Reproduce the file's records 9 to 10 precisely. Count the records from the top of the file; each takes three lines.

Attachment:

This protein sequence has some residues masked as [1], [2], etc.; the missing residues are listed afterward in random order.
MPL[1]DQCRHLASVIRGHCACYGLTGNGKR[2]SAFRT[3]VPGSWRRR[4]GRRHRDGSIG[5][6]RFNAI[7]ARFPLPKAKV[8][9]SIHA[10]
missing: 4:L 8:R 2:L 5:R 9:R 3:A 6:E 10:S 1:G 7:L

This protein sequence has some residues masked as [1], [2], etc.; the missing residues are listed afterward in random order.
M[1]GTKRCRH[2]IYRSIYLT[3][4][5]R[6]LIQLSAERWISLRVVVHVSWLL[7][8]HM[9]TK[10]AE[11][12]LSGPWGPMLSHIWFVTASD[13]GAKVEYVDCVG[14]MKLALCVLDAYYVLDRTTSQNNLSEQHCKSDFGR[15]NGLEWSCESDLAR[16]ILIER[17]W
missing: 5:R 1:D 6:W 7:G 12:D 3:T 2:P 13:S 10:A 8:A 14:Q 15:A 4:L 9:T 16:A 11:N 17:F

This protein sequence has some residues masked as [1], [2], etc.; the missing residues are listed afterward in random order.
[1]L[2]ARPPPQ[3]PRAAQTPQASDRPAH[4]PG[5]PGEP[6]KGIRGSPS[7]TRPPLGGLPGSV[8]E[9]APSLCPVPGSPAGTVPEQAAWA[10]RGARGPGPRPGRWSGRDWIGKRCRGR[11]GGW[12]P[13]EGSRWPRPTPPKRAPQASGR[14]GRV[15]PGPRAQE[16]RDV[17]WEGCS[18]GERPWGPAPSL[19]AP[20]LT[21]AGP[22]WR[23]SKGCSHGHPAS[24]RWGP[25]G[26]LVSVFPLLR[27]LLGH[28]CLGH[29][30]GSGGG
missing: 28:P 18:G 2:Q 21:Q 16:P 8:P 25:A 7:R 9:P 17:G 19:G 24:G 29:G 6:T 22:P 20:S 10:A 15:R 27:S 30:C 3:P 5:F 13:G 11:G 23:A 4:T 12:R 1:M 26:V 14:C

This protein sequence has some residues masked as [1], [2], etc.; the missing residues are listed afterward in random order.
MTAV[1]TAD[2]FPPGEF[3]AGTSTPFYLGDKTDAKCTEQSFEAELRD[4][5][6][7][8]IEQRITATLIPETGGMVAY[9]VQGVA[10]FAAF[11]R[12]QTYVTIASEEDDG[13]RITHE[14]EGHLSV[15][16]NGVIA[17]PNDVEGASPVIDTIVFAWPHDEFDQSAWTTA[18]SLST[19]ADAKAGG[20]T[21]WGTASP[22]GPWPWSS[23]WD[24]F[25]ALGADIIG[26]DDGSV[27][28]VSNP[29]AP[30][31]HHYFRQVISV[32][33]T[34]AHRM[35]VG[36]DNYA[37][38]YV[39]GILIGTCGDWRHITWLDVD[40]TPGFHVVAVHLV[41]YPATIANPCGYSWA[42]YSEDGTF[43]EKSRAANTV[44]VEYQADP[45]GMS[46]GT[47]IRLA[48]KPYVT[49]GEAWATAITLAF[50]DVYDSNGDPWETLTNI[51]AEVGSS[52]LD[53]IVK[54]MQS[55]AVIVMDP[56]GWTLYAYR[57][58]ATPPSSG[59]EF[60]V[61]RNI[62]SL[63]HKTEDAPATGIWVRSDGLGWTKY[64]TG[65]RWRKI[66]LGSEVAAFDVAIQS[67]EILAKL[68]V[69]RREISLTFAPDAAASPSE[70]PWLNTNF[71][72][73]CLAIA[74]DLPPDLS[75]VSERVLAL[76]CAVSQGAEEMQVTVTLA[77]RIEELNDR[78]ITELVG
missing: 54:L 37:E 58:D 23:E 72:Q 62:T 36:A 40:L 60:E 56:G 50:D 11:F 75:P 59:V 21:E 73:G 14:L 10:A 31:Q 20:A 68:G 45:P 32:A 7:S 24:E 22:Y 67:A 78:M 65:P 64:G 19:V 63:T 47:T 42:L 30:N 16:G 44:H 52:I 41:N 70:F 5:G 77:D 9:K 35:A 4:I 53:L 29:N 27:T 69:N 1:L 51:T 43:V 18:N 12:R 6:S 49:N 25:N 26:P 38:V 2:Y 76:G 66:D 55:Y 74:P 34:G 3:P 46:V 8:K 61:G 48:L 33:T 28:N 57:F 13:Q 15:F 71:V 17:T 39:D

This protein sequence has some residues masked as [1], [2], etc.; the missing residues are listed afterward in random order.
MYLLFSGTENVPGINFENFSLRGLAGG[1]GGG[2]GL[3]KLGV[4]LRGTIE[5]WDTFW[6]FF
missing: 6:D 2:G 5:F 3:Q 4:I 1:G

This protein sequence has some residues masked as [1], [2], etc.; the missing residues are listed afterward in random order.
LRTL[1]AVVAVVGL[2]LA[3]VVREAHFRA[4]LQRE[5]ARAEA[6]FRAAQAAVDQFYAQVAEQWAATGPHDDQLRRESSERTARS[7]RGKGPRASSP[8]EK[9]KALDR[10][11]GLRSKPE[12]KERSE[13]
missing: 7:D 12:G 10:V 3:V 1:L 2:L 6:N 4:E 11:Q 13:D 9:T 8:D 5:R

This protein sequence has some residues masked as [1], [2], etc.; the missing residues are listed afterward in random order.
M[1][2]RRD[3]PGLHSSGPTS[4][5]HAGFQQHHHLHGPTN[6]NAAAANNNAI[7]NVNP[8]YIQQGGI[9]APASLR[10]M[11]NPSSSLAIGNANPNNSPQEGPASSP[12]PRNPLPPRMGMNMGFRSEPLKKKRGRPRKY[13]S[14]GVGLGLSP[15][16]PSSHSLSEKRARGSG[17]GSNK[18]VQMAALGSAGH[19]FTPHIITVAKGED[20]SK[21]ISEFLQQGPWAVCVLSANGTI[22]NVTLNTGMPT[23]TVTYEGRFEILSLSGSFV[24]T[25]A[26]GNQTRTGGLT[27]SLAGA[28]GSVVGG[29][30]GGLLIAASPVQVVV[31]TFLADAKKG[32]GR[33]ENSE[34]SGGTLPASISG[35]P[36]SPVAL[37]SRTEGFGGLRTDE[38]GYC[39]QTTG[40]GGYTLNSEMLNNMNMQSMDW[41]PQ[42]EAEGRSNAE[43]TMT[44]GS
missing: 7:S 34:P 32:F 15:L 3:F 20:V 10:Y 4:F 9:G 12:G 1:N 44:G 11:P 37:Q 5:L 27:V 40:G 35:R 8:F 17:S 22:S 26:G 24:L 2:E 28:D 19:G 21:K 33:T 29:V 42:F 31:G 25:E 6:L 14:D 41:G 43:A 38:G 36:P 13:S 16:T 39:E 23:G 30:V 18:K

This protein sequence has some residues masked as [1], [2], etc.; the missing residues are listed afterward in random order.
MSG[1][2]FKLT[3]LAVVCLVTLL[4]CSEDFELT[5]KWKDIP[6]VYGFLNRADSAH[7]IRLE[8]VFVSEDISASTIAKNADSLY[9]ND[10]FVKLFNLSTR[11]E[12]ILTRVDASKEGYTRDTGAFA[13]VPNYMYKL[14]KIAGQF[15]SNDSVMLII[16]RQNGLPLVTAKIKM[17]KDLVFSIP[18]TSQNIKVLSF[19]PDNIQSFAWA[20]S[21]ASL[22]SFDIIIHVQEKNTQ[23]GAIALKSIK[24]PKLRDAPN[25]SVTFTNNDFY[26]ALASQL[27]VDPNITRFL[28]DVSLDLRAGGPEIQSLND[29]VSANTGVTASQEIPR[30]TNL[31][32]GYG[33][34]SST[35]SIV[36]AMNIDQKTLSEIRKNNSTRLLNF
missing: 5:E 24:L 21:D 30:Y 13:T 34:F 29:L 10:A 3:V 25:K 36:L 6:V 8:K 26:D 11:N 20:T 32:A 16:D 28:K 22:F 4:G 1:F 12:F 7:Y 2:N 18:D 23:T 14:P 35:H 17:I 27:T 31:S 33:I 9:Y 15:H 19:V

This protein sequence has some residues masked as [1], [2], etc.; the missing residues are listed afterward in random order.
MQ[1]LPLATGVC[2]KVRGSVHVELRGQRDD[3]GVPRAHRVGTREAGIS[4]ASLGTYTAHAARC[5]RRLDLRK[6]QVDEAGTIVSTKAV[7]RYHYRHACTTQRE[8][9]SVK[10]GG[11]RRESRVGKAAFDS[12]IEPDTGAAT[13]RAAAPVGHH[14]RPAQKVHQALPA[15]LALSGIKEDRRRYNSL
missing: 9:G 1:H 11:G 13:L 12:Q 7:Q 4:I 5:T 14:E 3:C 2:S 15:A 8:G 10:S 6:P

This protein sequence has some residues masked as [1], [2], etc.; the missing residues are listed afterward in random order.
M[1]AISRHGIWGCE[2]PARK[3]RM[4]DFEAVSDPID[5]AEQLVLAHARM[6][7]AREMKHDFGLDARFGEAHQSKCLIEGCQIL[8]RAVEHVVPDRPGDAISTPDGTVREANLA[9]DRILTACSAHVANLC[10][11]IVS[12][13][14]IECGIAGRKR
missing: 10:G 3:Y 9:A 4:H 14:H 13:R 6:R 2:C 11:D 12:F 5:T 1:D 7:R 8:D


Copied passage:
This protein sequence has some residues masked as [1], [2], etc.; the missing residues are listed afterward in random order.
MQ[1]LPLATGVC[2]KVRGSVHVELRGQRDD[3]GVPRAHRVGTREAGIS[4]ASLGTYTAHAARC[5]RRLDLRK[6]QVDEAGTIVSTKAV[7]RYHYRHACTTQRE[8][9]SVK[10]GG[11]RRESRVGKAAFDS[12]IEPDTGAAT[13]RAAAPVGHH[14]RPAQKVHQALPA[15]LALSGIKEDRRRYNSL
missing: 9:G 1:H 11:G 13:L 12:Q 7:Q 4:I 5:T 14:E 3:C 2:S 15:A 8:G 10:S 6:P

This protein sequence has some residues masked as [1], [2], etc.; the missing residues are listed afterward in random order.
M[1]AISRHGIWGCE[2]PARK[3]RM[4]DFEAVSDPID[5]AEQLVLAHARM[6][7]AREMKHDFGLDARFGEAHQSKCLIEGCQIL[8]RAVEHVVPDRPGDAISTPDGTVREANLA[9]DRILTACSAHVANLC[10][11]IVS[12][13][14]IECGIAGRKR
missing: 10:G 3:Y 9:A 4:H 14:H 13:R 6:R 2:C 11:D 12:F 5:T 1:D 7:R 8:D